The Academy Museum of Motion Pictures Has Won the $250,000 Sotheby’s Prize to Stage a Show on the History of Black Cinema

The prize funds exhibitions on "overlooked or under-represented" areas of art history.

A sketch for the expanded Sotheby's New York headquarters. Photo: Spencer Platt/Newsmakers.

The second annual Sotheby’s Prize for curatorial excellence went to the Academy Museum of Motion Pictures for its proposal to stage an exhibition titled “Regeneration: Black Cinema 1900-1970,” which aims to expose a largely forgotten history of American filmmaking.

The winner of this year’s award, which comes with $250,000, was chosen by a panel of jurors that included Hammer Museum chief curator Connie Butler, Whitney Museum chief curator and deputy director Donna De Salvo, former director of Munich’s Haus der Kunst Okwui Enwezor, Mauritshuis director Emilie Gordenker, Sotheby’s chairman Allan Schwartzman, and former Tate London director Nicholas Serota.

The winning entry “comes at a moment when issues of representation—of the under-representation of people of color, of women, of black filmmakers and artists—are so important and so urgent,” said Connie Butler in a statement.

In addition to the main prize, the auction house also awarded $10,000 to each of five other institutions who made “inspiring and transformative” proposals. Beneficiaries this year include the ZUMU in Hura, Israel (for “Tradition & Modernization”); the Wallace Collection, London (“Henry Moore: The Helmet Head Series”); Des Moines Art Center, Iowa (“Contemporary Queer Abstraction”); Contemporary Arts Center, Cincinnati, Ohio (“The Career of Robert Colescott”); and the Norval Foundation, Cape Town, South Africa (“Jackson Hlungwani: Alt and Omega”).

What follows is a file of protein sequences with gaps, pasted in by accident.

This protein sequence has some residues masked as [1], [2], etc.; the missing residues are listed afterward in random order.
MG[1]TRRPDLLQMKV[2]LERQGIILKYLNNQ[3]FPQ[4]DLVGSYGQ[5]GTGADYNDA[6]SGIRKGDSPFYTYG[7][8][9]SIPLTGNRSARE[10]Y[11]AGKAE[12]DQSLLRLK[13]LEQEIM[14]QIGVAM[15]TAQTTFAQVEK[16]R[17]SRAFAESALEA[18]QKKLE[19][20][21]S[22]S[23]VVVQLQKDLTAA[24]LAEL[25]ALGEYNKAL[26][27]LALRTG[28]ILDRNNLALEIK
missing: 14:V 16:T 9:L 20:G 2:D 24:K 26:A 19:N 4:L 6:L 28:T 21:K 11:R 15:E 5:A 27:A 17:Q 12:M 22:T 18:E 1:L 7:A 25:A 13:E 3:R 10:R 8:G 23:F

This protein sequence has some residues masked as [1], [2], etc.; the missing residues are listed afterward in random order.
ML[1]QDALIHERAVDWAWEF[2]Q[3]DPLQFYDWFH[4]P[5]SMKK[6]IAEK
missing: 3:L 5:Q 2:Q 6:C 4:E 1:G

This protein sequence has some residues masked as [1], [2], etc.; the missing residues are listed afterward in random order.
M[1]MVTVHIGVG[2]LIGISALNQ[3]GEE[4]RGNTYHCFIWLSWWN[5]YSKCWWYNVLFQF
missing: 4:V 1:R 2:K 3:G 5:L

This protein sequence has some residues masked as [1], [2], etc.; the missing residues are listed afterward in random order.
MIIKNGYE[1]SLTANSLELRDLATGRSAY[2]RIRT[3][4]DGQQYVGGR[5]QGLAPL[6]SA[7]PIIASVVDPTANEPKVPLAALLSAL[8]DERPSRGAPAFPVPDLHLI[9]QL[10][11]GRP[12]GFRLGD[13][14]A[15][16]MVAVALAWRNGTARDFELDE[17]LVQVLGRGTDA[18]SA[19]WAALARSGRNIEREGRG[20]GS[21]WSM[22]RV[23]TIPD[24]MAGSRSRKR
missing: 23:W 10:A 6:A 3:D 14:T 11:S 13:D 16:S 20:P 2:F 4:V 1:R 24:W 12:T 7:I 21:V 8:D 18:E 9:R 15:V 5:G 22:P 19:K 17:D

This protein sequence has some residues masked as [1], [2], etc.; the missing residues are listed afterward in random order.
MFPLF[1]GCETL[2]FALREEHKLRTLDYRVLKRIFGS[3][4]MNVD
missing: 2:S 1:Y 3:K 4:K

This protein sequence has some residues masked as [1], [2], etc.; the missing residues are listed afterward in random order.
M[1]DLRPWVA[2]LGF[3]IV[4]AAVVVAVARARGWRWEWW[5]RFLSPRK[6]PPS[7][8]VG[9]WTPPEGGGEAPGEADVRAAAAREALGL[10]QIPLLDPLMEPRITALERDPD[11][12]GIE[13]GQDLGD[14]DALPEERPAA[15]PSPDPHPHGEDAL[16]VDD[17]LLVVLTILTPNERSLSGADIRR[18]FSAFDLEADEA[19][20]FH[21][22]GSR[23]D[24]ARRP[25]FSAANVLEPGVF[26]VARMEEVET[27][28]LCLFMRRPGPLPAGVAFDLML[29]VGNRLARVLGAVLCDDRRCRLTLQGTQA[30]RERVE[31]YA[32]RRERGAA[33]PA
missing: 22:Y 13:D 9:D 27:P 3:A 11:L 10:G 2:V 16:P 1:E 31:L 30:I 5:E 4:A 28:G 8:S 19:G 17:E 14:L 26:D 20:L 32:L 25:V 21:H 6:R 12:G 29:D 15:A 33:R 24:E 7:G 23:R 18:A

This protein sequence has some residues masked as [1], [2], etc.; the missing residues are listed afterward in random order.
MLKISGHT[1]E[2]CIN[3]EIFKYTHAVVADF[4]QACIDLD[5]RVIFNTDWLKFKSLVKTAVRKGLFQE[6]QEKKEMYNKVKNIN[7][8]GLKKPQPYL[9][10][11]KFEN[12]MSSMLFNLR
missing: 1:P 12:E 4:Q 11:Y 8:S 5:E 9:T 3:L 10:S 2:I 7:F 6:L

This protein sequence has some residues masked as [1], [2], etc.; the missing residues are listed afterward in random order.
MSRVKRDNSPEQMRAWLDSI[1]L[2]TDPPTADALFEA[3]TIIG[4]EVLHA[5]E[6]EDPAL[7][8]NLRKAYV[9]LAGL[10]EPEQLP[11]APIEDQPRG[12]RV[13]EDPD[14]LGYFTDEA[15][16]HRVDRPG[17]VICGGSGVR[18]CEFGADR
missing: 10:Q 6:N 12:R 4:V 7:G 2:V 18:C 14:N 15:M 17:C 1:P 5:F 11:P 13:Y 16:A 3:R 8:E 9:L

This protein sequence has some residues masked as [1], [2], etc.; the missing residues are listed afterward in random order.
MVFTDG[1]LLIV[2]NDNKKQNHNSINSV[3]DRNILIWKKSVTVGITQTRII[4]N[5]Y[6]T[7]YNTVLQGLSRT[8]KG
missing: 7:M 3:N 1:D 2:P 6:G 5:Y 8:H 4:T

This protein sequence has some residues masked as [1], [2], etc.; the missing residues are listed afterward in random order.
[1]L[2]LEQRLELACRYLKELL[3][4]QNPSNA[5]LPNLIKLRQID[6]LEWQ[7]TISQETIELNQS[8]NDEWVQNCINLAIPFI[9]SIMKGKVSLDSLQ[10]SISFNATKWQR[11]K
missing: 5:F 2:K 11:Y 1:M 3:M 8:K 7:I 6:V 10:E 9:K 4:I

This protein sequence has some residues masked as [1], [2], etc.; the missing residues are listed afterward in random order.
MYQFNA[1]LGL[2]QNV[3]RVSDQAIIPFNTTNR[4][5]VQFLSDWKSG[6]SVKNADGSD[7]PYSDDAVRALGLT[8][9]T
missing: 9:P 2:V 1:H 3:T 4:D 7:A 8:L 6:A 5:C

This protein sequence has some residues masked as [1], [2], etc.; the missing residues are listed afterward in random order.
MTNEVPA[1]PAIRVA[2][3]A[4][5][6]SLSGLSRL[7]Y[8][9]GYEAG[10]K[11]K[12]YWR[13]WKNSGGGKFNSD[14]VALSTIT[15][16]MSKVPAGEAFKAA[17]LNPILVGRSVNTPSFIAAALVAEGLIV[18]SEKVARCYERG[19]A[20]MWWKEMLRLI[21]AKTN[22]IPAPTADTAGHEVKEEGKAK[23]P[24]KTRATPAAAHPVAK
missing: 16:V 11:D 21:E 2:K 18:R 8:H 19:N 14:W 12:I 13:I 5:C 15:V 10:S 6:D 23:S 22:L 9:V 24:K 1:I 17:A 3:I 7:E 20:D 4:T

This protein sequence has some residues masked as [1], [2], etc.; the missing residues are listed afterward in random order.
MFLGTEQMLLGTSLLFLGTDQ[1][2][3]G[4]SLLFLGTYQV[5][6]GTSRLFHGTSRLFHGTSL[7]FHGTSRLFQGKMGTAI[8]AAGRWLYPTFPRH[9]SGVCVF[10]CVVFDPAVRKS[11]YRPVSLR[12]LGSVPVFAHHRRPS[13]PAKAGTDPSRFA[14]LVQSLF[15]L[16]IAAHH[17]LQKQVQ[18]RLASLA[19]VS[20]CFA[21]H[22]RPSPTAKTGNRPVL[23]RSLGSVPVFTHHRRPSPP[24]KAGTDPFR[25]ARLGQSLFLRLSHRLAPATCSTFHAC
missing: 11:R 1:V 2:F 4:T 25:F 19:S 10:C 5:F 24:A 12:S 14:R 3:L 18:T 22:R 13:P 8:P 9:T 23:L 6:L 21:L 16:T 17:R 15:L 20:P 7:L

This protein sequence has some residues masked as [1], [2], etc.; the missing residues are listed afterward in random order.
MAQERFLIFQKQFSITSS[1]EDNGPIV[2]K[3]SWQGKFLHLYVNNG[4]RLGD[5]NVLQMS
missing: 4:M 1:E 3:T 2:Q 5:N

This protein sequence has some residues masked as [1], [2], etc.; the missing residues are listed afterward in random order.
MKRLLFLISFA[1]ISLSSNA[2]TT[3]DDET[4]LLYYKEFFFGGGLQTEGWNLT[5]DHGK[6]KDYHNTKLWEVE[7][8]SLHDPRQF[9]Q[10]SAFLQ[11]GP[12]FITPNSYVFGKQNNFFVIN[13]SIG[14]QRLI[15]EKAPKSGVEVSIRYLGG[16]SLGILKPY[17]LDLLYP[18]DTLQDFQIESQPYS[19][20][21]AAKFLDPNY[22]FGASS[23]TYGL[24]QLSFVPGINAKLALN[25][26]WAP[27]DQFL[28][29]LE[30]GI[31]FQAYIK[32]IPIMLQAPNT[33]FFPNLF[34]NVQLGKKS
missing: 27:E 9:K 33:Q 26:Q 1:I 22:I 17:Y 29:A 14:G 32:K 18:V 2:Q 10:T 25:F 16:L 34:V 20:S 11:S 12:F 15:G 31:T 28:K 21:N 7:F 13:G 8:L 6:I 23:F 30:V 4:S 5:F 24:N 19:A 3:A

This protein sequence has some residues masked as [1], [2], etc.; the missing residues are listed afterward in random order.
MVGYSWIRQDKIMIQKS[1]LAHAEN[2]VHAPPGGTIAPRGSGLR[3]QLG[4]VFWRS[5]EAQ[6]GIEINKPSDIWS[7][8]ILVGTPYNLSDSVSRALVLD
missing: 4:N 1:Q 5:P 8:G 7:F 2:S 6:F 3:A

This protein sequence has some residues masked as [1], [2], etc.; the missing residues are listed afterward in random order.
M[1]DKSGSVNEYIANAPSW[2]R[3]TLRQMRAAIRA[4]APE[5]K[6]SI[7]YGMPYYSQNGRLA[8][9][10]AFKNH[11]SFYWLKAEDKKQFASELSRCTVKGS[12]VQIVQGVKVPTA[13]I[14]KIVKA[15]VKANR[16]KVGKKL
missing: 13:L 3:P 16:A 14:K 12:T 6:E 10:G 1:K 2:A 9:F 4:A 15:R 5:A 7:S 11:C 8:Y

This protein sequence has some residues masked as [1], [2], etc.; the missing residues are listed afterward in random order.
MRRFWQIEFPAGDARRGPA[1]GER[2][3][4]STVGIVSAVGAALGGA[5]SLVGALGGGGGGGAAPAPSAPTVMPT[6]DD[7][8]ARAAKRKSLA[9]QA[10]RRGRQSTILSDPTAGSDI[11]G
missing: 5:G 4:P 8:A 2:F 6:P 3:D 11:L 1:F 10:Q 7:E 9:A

“We felt that these stood out,” Serota told artnet News. “They either are a major reassessment of an artist, like Robert Colescott, or in the case of Henry Moore, throwing light on an unknown aspect of his work. They each commended themselves in different ways.”

Launched in May 2017, the Sotheby’s Prize helps fund exhibition proposals exploring overlooked or under-represented areas of art history.

Serota added that the geographic locations of the winning institutions—in many cases away from global art centers, was an added bonus. “In such places curators look for new areas to look at,” he said. “They may not be able to do a Warhol or Picasso show, but they are committed to new ways of looking at the world.”

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